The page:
Salmon netsmen in Scotland tear up longstanding voluntary conservation agreement which delayed the start of the netting season, thus threatening the most vulnerable component of wild salmon stocks

For the past 14 years the members of the Salmon Net Fishing Association of Scotland (SNFAS), which represents the great majority of netsmen including the main operators, have championed the postponement of the start of their season by six weeks – for “conservation” reasons in order to protect early-running spring salmon (the scarcest of all stocks); in effect, given that the legal start date for netting is mid-February (in most districts the 11th) and that most commercial netsmen are members of SNFAS, this has meant that there has been virtually no legal netting for salmon before April at the earliest.

At the Annual General Meeting of SNFAS held in Dunkeld on November 1st members voted to start netting six weeks earlier than has been their practice for the last decade.

Hughie Campbell Adamson, Chairman of the Salmon and Trout Association (Scotland) (S&TA(S)), commented: “For years SNFAS has milked the six week delay to the netting season as evidence of its members’ conservation credentials. The intention to start earlier shows that the netsmen are determined to kill a proportion of the scarcest, most vulnerable and indeed most valuable of our salmon runs. For many years rod interests have given maximum protection to these fish and now virtually none are killed by anglers in the early weeks of the season. In fact most rivers operate 100% catch and release until May or even later.”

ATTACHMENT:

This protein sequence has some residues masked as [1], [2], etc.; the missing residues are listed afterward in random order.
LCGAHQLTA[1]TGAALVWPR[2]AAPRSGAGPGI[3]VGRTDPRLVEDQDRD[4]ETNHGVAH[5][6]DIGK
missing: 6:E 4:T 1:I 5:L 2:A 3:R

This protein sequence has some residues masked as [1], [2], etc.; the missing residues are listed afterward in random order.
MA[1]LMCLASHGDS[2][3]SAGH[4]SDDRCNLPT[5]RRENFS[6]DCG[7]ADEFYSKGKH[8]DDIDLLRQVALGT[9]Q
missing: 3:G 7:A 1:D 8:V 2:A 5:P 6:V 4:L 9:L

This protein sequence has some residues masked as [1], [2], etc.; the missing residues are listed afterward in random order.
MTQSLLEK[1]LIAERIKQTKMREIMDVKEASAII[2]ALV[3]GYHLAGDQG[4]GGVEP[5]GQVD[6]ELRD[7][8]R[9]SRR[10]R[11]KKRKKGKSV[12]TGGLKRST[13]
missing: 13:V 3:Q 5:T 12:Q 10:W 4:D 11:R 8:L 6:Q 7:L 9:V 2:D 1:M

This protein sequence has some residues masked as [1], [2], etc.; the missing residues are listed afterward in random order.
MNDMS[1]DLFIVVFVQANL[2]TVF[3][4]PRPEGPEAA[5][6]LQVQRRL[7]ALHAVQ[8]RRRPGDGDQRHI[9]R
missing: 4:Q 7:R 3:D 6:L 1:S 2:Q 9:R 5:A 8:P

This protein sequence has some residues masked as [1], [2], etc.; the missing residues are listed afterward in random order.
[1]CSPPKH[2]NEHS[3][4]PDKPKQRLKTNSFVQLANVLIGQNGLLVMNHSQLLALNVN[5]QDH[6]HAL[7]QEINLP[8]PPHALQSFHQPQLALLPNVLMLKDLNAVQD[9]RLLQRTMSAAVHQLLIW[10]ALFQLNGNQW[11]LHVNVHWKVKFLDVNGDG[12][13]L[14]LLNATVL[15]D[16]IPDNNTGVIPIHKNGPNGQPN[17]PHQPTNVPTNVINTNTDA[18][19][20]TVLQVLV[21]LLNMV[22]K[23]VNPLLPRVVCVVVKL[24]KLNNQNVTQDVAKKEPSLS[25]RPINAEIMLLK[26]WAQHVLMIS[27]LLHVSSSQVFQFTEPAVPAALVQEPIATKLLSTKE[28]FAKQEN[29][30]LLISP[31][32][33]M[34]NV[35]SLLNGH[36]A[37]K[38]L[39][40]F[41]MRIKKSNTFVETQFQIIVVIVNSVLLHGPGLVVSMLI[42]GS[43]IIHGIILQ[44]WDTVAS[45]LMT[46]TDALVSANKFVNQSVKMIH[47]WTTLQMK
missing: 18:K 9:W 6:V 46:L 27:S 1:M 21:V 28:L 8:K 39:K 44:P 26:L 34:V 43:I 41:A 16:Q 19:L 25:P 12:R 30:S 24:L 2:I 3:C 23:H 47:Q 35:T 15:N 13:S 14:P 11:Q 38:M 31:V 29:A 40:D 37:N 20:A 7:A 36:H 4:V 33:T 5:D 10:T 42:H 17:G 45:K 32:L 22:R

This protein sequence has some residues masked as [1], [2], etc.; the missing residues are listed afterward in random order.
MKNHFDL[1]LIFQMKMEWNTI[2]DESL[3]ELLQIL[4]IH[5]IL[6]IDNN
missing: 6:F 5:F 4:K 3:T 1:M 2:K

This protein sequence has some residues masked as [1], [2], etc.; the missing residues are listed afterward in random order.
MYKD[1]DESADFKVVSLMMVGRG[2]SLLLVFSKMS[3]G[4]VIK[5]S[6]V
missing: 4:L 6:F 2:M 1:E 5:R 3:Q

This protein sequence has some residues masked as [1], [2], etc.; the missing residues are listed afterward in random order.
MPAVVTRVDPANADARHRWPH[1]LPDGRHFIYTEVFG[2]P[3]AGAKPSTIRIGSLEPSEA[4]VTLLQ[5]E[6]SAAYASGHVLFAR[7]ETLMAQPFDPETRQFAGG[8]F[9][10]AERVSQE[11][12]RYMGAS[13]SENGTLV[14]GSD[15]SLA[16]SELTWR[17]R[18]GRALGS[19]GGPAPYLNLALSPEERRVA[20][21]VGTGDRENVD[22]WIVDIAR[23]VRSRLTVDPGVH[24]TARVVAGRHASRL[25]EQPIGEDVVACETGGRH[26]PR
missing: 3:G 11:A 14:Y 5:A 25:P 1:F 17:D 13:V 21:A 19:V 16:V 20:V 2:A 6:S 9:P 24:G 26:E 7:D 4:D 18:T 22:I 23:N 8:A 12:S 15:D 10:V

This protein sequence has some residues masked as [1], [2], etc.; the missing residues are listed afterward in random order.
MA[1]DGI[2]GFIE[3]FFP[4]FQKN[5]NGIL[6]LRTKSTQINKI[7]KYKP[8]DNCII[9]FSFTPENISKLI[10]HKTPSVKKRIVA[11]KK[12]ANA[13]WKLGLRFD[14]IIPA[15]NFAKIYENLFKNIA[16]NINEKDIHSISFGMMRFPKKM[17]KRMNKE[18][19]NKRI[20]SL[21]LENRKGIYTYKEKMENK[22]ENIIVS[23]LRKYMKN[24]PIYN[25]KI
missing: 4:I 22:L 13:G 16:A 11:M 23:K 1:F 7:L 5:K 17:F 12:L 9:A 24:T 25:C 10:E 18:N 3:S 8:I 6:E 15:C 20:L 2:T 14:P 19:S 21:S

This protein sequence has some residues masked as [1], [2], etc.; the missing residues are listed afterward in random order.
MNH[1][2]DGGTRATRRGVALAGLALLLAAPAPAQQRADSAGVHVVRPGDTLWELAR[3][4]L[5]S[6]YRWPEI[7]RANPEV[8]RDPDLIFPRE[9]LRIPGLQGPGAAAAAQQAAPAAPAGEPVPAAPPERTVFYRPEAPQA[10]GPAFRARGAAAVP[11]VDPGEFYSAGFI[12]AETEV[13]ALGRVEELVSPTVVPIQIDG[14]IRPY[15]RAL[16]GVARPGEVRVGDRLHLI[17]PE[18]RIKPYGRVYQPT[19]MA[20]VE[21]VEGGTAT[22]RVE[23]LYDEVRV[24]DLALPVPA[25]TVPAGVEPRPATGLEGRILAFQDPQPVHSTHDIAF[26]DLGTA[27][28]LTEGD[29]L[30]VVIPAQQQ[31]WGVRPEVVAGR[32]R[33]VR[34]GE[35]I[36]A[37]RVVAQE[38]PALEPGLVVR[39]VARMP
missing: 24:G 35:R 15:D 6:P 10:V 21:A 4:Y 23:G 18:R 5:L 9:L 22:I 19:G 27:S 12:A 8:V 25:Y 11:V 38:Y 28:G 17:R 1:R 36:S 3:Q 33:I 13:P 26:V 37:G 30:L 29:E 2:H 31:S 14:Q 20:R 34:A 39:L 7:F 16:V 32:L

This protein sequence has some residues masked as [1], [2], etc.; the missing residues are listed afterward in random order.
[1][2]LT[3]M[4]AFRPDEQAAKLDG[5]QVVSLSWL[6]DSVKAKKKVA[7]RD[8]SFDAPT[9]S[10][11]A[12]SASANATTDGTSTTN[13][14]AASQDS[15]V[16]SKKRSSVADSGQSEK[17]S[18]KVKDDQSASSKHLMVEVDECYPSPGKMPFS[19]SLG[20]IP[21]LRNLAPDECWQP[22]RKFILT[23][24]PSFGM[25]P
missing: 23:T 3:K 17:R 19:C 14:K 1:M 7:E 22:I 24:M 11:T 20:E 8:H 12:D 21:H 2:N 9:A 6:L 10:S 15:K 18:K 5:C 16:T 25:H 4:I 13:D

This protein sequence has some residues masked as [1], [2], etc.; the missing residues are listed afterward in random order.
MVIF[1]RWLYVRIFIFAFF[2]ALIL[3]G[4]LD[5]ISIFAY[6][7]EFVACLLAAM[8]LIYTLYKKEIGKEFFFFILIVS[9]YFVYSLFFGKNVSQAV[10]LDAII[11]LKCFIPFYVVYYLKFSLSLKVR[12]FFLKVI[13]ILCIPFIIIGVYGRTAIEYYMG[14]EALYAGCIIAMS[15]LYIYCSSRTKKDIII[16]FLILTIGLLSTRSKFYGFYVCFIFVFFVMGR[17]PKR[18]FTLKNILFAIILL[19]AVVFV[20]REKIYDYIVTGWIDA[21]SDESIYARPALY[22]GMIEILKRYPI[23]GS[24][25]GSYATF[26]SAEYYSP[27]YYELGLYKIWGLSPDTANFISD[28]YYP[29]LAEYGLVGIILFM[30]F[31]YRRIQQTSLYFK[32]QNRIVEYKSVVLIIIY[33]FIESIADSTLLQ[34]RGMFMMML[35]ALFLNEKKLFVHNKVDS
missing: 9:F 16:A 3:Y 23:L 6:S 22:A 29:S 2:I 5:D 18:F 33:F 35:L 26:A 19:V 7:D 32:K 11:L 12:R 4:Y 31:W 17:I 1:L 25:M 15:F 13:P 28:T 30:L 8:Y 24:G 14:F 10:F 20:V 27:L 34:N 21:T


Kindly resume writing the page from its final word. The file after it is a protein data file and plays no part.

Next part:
The official Scottish catch statistics confirm that in 2012 almost every salmon caught by anglers in February and March was released back into the water.

Mr Campbell Adamson added: “Netsmen, like anglers, have the right to kill fish. However this backward decision reflects the failure of netsmen, unlike anglers, to recognise that these early runs must be protected. Only Scottish Ministers have the legal power to prevent this exploitation under the terms of the Salmon Act of 2003 – ‘if they consider that it is necessary or expedient to do so for the conservation of salmon’. Ministers cannot on the one hand advocate that anglers release all the early-running salmon they catch, and on the other hand sit back and sanction the wholesale killing of these fish before they reach our rivers. Scottish Ministers need to act now if early-running salmon are to be protected.”

Marine Scotland Science’s recent pronouncements on salmon conservation and salmon runs include the following: “All the components of the spring fishery require special management support” (2010) and “The decline has been particularly acute with regard to returns of fish during the spring months” (2012). The North Atlantic Salmon Conservation Organization (NASCO) is adamant that, on the basis of the advice it receives from the International Council for the Exploration of the Seas (ICES), management actions, with regard to net fisheries, “should aim to protect the weakest of the contributing stocks”. There is universal consensus that early-running salmon are the “weakest” of all stocks.